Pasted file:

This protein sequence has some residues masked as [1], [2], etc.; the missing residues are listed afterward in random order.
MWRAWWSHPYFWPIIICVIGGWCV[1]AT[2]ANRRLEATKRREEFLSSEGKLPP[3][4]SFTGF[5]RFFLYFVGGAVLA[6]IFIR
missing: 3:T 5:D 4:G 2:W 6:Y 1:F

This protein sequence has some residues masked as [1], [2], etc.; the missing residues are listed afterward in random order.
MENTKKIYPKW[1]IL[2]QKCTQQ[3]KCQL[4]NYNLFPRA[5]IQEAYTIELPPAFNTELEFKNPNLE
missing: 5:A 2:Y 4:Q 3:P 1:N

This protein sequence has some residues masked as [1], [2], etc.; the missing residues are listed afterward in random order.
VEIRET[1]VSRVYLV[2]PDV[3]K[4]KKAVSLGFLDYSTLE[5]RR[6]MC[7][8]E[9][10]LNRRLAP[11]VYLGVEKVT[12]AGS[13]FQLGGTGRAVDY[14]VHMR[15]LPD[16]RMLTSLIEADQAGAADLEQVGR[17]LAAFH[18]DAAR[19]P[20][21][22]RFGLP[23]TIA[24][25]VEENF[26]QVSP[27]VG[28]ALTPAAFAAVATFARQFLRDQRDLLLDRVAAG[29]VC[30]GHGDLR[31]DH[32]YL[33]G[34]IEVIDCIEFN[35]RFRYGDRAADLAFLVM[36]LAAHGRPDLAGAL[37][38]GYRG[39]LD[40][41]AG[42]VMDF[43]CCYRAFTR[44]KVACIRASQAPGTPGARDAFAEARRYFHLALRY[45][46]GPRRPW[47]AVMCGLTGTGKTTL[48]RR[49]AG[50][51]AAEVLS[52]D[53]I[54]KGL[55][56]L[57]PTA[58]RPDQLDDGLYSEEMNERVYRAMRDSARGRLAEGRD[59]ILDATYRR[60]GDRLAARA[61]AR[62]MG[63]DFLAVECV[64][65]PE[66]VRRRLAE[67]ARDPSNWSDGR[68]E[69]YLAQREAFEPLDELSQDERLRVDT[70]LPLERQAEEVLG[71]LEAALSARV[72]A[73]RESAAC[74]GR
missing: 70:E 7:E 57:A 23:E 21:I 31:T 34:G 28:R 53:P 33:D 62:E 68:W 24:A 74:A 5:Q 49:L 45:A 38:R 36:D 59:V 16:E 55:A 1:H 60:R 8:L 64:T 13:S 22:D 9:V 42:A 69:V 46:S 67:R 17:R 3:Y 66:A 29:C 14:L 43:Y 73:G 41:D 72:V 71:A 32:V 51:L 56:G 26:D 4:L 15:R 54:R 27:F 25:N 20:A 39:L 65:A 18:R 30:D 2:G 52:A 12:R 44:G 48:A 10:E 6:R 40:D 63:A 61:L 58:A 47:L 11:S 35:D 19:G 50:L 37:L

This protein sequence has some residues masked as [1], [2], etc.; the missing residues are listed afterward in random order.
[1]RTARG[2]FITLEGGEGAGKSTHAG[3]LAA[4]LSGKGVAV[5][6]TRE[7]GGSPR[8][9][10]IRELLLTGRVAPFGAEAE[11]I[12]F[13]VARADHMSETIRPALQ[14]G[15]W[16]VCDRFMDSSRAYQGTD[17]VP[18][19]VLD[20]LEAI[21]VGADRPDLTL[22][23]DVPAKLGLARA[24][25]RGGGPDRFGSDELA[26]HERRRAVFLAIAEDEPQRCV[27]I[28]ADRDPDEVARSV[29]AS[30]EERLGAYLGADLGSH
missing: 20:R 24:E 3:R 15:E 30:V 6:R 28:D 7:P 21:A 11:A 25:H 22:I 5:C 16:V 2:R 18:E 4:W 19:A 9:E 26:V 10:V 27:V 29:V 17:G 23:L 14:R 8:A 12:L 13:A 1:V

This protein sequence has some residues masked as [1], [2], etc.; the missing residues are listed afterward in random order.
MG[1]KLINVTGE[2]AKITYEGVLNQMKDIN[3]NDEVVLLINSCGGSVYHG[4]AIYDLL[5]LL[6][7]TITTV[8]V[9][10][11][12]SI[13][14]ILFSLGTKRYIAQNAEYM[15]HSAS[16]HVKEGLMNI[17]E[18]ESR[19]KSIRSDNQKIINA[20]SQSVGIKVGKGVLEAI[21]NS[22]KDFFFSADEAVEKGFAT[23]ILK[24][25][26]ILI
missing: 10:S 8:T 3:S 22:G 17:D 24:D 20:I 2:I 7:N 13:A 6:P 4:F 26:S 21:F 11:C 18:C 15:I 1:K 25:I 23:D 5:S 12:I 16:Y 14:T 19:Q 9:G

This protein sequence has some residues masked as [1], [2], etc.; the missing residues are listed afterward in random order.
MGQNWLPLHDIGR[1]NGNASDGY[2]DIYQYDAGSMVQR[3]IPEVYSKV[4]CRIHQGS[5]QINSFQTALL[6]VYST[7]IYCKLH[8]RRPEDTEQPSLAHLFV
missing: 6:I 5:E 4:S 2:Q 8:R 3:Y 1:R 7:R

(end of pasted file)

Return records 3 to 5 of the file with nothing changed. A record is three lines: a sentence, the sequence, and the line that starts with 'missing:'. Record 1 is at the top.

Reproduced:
This protein sequence has some residues masked as [1], [2], etc.; the missing residues are listed afterward in random order.
VEIRET[1]VSRVYLV[2]PDV[3]K[4]KKAVSLGFLDYSTLE[5]RR[6]MC[7][8]E[9][10]LNRRLAP[11]VYLGVEKVT[12]AGS[13]FQLGGTGRAVDY[14]VHMR[15]LPD[16]RMLTSLIEADQAGAADLEQVGR[17]LAAFH[18]DAAR[19]P[20][21][22]RFGLP[23]TIA[24][25]VEENF[26]QVSP[27]VG[28]ALTPAAFAAVATFARQFLRDQRDLLLDRVAAG[29]VC[30]GHGDLR[31]DH[32]YL[33]G[34]IEVIDCIEFN[35]RFRYGDRAADLAFLVM[36]LAAHGRPDLAGAL[37][38]GYRG[39]LD[40][41]AG[42]VMDF[43]CCYRAFTR[44]KVACIRASQAPGTPGARDAFAEARRYFHLALRY[45][46]GPRRPW[47]AVMCGLTGTGKTTL[48]RR[49]AG[50][51]AAEVLS[52]D[53]I[54]KGL[55][56]L[57]PTA[58]RPDQLDDGLYSEEMNERVYRAMRDSARGRLAEGRD[59]ILDATYRR[60]GDRLAARA[61]AR[62]MG[63]DFLAVECV[64][65]PE[66]VRRRLAE[67]ARDPSNWSDGR[68]E[69]YLAQREAFEPLDELSQDERLRVDT[70]LPLERQAEEVLG[71]LEAALSARV[72]A[73]RESAAC[74]GR
missing: 70:E 7:E 57:A 23:E 21:I 31:T 34:G 28:R 53:P 33:D 62:E 68:W 24:A 74:A 5:Q 49:L 45:A 38:R 36:D 59:V 16:E 55:A 1:H 60:R 8:L 64:T 13:S 22:D 9:V 42:A 69:V 46:S 67:R 17:R 3:Y 66:A 29:C 14:L 43:Y 73:G 41:D 72:V 71:A 32:V 51:L 56:G 26:D 4:L 15:R 54:R 27:F 25:N 20:A 39:L 65:A 18:R 30:D 2:G 52:A 12:R 44:G 48:A 10:E 6:R 40:D 63:A 61:L 58:A 47:L 11:S 35:D 19:G 50:L 37:L

This protein sequence has some residues masked as [1], [2], etc.; the missing residues are listed afterward in random order.
[1]RTARG[2]FITLEGGEGAGKSTHAG[3]LAA[4]LSGKGVAV[5][6]TRE[7]GGSPR[8][9][10]IRELLLTGRVAPFGAEAE[11]I[12]F[13]VARADHMSETIRPALQ[14]G[15]W[16]VCDRFMDSSRAYQGTD[17]VP[18][19]VLD[20]LEAI[21]VGADRPDLTL[22][23]DVPAKLGLARA[24][25]RGGGPDRFGSDELA[26]HERRRAVFLAIAEDEPQRCV[27]I[28]ADRDPDEVARSV[29]AS[30]EERLGAYLGADLGSH
missing: 20:R 24:E 3:R 15:E 30:V 6:R 28:D 7:P 21:A 11:A 25:H 22:I 5:C 16:V 2:R 18:E 4:W 19:A 9:E 26:V 10:V 27:V 29:V 17:G 23:L 14:R 8:A 12:L 13:A 1:V

This protein sequence has some residues masked as [1], [2], etc.; the missing residues are listed afterward in random order.
MG[1]KLINVTGE[2]AKITYEGVLNQMKDIN[3]NDEVVLLINSCGGSVYHG[4]AIYDLL[5]LL[6][7]TITTV[8]V[9][10][11][12]SI[13][14]ILFSLGTKRYIAQNAEYM[15]HSAS[16]HVKEGLMNI[17]E[18]ESR[19]KSIRSDNQKIINA[20]SQSVGIKVGKGVLEAI[21]NS[22]KDFFFSADEAVEKGFAT[23]ILK[24][25][26]ILI
missing: 10:S 8:T 3:S 22:G 17:D 24:D 20:I 2:I 7:N 13:A 6:P 4:F 26:S 21:F 11:C 18:C 15:I 1:K 25:I 23:D 5:S 12:I 16:Y 14:T 19:Q 9:G